The coronavirus (COVID-19) pandemic has been an extremely testing time for us all.
The limitations that have been put in place to keep us safe has resulted in significant social and economic impacts, which have affected each of us differently.
When we entered the great unknown of COVID-19 restrictions, healthcare impacts were inevitable, particularly around people continuing to access medical services.
To help curb the virus and provide support to frontline COVID-19 hospital teams, restrictions on surgical procedures were put in place.
This meant that surgery would only go ahead if a patient was at serious risk of complications or even death if the procedure did not proceed.
As a result, procedures, particularly screening for illnesses like diabetes and cancer, were put on hold.
People also avoided meeting their other healthcare needs in a bid to isolate themselves from the risk of COVID-19.
This meant that people avoided seeing their doctor, nurse, pharmacist, allied health professional and dentist for both routine and emergency care.
Astute Simplicity Health endeavoured to reduce these impacts with the introduction of telehealth consultations for a range of services.
This helped our members receive care at the time they needed it in the areas of dietetics, speech therapy, occupational therapy, podiatry, exercise physiology, clinical psychology, counselling and physiotherapy.
Where Astute Simplicity Health saw the most benefit was in the mental health space.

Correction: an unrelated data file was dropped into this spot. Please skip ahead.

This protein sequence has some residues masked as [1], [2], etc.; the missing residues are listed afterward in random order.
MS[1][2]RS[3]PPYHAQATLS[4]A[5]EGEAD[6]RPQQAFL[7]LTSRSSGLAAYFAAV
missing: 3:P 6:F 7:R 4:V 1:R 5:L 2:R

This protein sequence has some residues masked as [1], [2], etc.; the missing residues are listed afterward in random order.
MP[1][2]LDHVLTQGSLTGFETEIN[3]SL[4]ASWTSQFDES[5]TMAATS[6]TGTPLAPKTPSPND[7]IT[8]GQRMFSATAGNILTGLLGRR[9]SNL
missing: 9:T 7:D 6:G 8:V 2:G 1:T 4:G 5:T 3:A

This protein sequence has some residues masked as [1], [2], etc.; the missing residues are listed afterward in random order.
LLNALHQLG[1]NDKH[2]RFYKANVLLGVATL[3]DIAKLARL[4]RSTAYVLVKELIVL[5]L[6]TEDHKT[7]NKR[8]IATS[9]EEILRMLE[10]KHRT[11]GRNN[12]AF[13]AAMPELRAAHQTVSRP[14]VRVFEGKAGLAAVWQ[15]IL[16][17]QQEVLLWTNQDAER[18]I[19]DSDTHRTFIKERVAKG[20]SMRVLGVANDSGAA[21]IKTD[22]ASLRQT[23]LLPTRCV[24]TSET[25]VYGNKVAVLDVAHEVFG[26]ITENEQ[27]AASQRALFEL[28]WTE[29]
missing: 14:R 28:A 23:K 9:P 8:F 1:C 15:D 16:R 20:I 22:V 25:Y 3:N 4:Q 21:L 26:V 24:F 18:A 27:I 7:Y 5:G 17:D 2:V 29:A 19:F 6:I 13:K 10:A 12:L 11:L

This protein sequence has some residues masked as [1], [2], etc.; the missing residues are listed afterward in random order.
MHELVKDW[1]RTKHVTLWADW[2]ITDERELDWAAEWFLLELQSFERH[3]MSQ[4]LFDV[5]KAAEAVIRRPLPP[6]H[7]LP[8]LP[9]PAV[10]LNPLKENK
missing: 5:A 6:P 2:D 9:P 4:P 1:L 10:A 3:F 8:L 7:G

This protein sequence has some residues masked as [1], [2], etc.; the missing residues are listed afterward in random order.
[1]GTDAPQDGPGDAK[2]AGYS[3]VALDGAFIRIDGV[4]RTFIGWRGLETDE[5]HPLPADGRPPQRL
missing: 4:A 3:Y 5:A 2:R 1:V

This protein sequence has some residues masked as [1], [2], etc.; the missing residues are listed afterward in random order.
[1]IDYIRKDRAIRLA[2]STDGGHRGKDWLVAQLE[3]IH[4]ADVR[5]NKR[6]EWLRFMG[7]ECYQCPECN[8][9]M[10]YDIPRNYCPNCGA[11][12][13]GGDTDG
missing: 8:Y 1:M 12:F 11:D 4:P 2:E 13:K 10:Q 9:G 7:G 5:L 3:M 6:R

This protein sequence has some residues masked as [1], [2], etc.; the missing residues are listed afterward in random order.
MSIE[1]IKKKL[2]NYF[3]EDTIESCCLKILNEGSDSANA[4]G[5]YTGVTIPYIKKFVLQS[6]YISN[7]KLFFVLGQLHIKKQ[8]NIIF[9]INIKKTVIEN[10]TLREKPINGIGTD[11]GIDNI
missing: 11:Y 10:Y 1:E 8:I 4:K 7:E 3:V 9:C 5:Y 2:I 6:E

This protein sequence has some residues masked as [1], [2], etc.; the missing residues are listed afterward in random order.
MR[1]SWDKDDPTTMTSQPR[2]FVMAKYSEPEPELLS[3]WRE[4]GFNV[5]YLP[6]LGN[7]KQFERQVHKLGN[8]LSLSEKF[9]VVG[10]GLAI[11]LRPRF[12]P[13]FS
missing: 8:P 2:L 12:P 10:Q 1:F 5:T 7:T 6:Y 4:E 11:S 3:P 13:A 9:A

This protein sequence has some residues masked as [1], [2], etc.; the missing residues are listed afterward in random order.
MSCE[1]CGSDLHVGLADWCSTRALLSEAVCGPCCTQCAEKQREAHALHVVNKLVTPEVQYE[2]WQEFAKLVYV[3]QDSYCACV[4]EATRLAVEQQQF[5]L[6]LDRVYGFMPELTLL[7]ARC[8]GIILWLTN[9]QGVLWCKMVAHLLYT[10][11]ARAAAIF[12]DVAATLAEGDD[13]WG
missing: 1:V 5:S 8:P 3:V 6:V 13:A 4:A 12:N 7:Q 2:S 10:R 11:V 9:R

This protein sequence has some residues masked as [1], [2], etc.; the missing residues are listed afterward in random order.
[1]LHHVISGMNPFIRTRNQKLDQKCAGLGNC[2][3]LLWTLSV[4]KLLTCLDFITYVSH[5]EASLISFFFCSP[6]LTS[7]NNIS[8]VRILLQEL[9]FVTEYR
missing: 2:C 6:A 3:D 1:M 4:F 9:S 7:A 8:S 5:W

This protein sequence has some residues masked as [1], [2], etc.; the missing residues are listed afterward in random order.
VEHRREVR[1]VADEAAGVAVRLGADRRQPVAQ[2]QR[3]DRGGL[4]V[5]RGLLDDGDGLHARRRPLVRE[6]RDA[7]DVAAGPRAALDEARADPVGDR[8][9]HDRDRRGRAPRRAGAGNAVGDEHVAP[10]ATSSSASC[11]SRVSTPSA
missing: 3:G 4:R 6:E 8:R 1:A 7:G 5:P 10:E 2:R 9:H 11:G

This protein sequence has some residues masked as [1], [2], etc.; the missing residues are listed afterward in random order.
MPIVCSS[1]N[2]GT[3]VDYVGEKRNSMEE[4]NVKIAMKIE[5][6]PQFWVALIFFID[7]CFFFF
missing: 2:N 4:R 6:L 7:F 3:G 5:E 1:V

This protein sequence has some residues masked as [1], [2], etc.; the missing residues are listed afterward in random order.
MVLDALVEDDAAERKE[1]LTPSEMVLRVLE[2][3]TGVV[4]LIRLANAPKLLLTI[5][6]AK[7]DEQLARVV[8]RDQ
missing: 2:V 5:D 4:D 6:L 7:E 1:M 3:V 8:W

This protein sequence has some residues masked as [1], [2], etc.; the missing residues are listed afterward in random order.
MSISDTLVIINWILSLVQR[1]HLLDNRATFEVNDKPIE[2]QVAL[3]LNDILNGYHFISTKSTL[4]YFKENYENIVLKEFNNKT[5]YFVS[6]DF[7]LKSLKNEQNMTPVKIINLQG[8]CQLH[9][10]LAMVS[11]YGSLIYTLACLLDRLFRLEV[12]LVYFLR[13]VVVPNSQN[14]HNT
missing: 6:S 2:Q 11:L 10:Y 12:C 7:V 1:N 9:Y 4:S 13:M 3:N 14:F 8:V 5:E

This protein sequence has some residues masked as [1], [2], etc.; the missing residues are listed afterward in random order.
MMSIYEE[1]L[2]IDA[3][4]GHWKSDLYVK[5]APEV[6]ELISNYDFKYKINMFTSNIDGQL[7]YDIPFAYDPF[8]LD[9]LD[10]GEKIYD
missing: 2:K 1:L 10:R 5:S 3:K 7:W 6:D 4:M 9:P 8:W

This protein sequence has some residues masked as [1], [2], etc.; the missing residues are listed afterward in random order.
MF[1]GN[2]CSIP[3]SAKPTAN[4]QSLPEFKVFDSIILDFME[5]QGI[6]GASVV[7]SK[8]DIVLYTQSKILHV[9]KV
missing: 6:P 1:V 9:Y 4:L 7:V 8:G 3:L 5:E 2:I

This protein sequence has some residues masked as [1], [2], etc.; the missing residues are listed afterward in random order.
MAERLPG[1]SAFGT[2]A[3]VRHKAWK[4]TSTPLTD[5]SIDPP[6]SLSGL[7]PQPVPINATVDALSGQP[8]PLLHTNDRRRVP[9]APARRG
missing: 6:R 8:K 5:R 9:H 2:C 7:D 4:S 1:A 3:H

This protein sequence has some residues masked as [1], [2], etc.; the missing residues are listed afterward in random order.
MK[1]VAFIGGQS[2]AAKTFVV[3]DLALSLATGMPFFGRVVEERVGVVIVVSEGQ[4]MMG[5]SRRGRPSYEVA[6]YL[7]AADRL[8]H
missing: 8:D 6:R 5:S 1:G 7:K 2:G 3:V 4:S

Both hospital and allied health providers (counsellors and clinical psychologists) were able to adapt their care delivery to ensure there was continuity of care for members.
Members who felt vulnerable leaving their premises for a mental health consultation could also access support from the safety of their own home.
Unfortunately, whether due to access or safety concerns, 52 per cent of Australians avoided accessing and using their healthcare during COVID-191.
According to information published by Medicines Australia, data revealed that “in April diabetes testing rates fell 54 per cent compared to the weekly average in February 2020. Cervical cancer screening rates fell by 67 per cent, tests for prostate cancer reduced by 56 per cent, and other cancer related tests dropped by as much as 60 per cent.”
The Australian Patient’s Association, as part of the Continuity of Care Collaboration, has launched a campaign called #dontwaitmate aimed at helping people, patients and carers feel safe to access their required health professional to ensure that we do not put off seeing a healthcare professional due to COVID-19.
This is extremely important for those people with complex health needs or chronic disease.
Required healthcare can be accessed in many ways including via telehealth, e-prescribing of medications, home delivery of medications and if you need to see your healthcare professional face to face, being assured that the best infection control efforts have been put in place to keep you, and your healthcare provider safe.
If you would like further information on #dontwaitmate or how to safely access your healthcare provider, visit https://continuityofcare.org/.
Stay safe and stay healthy.
Luke Cameron, Head of Clinical Services – St.LukesHealth